In the picture they look like a happy family. The truth is unbelievably brutal.
It was 1943 and the National Socialists had been waging war across Europe to expand the German Reich. One country after the other was occupied by the Nazis while the Holocaust reached its horrible peak. For Jews throughout Europe, it looked like there would be no escape and Poland was no exception.
Michael Hochberg was four years old at the time and lived with his family in Warsaw in the Jewish ghetto that was being decimated by deportation. His parents knew that a cruel fate awaited all those who were shipped out on the trains that left the city almost daily. One day, Michael's mother couldn't stand it any longer. Hoping to at least save her son, she threw him over the wall into the non-Jewish part of the city. She had made arrangements with some Polish resistance fighters who picked him up and took him to safety.
Michael was taken in by the Catholic couple Rosalla and Josef Jakubowska, and just in time. A short time later the Warsaw Uprising began and was quickly and brutally quashed by the Nazi occupiers. Michael still remembers looking out the window and seeing flames lighting up the night sky.
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For two long years the Jakubowskas hid their adopted child and little Michael rarely felt the sun on his face. Venturing outside during the day was too risky, so the couple only took him out after dark. Rosalla and Josef were also active in the resistance and refused to bow to the Nazi invaders. They were constantly reminded by their occupiers that people who were hiding Jews were actually putting their families in danger. But the Jakubowskas didn't waver and continued to protect Michael as if he were their own son.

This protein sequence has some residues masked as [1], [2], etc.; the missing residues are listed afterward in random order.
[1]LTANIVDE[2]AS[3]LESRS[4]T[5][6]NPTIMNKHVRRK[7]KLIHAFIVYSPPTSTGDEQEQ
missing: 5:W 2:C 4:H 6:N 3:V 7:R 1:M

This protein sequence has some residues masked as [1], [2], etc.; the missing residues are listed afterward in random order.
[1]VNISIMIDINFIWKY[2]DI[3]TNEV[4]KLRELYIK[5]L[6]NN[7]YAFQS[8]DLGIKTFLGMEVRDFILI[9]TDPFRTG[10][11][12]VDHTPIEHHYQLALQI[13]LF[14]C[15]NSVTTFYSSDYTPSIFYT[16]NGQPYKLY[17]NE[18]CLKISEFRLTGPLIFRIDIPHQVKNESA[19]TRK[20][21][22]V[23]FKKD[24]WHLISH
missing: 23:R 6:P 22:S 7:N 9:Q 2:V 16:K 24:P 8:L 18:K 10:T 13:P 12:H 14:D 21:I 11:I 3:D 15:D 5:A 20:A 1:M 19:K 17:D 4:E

When the war was finally over, Michael was still alive thanks to the Jakubowskas' bravery. He soon found out, however, that his parents had died in a concentration camp. Rosalla and Josef wanted to reunite Michael with his family and took him to an orphanage where he was picked up by his surviving relatives. In the 1950s, he emigrated to Israel and started his own family. But he never forgot the Polish family that had risked so much for him.
And then something very special happened. Seventy years after the war, Michael found out that Rosalla and Josef's daughter Kristina was still alive and living in Warsaw. He contacted her and they arranged to meet in New York. After decades apart, Michael was reunited with his "big sister." It was touching scene. Michael had always referred to Kristina as his "flower" and made sure to bring a beautiful bouquet for her.
You can watch their beautiful reunion in this video...
It's a moving story of loss, sacrifice and survival, and proof that kindness and humanity cannot be destroyed by the brutalities of war. There are always people whose strength of character shines through and enables them to do the right thing, even when their own lives are at stake. And it is these people who find hope where no hope seems to exist.